We also need to load a CSS stylesheet to render the math. We can use the mathlive-static.css stylesheet provided by the MathLive library.

<link
rel="stylesheet"
href="https://unpkg.com/mathlive/dist/mathlive-static.css"
/>


Another way to render math is to use the convertLatexToMarkup() function.

To do this, we’ll modify our markup to use a <span> element.

<p>Simplify the expression: <span id="question">(x+1)(2x-1)</span></p>


Then we’ll modify our JavaScript to use this function to render the question.

const questionSpan = document.getElementById('question');
questionSpan.innerHTML =
convertLatexToMarkup(questionSpan.textContent);


Here we’re using convertLatexToMarkup() to convert the LaTeX representation of the expression into HTML markup. It’s a more direct way to render static math in the page.

Note that we need to modify our import statement to import the convertLatexToMarkup() function.

import { renderMathInElement, convertLatexToMarkup } from "//unpkg.com/mathlive?module";


Step 7: Generating Random Questions

So far our quiz always asks the same question. To keep it interesting, we can generate random questions.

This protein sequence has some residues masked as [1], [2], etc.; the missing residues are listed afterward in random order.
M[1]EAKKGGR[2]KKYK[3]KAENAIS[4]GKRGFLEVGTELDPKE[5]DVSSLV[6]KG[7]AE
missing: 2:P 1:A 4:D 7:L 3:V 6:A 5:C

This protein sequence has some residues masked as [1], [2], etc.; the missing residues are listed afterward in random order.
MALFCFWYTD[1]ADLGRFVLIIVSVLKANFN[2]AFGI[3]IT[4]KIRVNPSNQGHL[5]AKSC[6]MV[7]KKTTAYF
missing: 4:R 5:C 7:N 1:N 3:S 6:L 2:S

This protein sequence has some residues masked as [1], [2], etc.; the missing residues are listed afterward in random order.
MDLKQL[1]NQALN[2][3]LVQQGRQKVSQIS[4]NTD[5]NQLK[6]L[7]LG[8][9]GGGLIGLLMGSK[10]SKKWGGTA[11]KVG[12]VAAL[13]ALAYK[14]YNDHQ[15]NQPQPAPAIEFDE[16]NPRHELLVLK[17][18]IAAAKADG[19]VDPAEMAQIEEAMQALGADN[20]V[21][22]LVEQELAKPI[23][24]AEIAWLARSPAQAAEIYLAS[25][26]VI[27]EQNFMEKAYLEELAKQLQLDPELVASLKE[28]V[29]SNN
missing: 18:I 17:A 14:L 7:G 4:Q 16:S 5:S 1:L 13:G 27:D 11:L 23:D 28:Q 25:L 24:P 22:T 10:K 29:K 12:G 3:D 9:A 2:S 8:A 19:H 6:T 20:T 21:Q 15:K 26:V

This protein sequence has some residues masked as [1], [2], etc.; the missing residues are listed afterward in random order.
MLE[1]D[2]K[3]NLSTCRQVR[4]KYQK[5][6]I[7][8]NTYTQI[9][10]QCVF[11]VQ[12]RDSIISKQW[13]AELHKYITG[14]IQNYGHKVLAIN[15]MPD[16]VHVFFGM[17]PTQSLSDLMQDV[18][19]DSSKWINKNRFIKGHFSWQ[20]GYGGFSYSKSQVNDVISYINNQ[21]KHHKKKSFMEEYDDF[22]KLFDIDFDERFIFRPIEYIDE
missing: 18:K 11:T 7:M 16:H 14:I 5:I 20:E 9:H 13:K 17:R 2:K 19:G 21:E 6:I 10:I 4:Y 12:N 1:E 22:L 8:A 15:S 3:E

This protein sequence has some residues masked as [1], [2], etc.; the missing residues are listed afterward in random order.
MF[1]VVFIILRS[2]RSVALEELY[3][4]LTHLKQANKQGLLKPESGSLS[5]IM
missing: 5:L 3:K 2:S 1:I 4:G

We’ll create a function that generates a product of two random terms.

function generateRandomQuestion() {
const ce = MathfieldElement.computeEngine;
const a = Math.floor(Math.random() * 10) + 1;
const b = Math.floor(Math.random() * 10) ;
const c = Math.floor(Math.random() * 10) + 1;
const d = Math.floor(Math.random() * 10) ;
// (ax+b)(cx+d)
return ce.box(["Multiply",
}


The ce.box() function creates a boxed expression from a MathJSON expression.

Then we’ll update our script to use this function to generate the question.

const question = generateRandomQuestion();
document.getElementById('question').innerHTML =
convertLatexToMarkup(question.latex);


Since we expect the student to have simplified the expression, we use simplify() to simplify the product of two terms into a polynomial and compare it with the student’s input.

Conclusion

Here’s the complete code for our quiz application:

<!doctype html>
<html>
<title>Math Quiz</title>
rel="stylesheet"
href="https://unpkg.com/mathlive/dist/mathlive-static.css"
/>
<style>
math-field {
width: 100%;
margin: 8px 0;
}
button {
margin: 8px 0;
font-size: 1em;
font-weight: bold;
font-family: system-ui;
}
p {
font-family: system-ui;
font-size: 1.5em;
}
#feedback {
font-family: system-ui;
font-size: 1.2em;
font-weight: bold;
display: flex;
justify-content: center;
border: 1px solid #ddd;
background: #f0f0f0;
}
</style>
<body>
<p>Simplify the expression <span id="question"></span></p>
<div id="feedback"></div>
</body>
<script type="module">
import { convertLatexToMarkup } from "//unpkg.com/mathlive?module";
import "//unpkg.com/@cortex-js/compute-engine";
const ce = MathfieldElement.computeEngine;
const question = generateRandomQuestion();

document.getElementById('question').innerHTML =
convertLatexToMarkup(question.latex);

});

function generateRandomQuestion() {
const a = Math.floor(Math.random() * 10) + 1;
const b = Math.floor(Math.random() * 10) ;
const c = Math.floor(Math.random() * 10) + 1;
const d = Math.floor(Math.random() * 10) ;
// (ax+b)(cx+d)
return ce.box(["Multiply",
}

// Compare the expressions using isSame()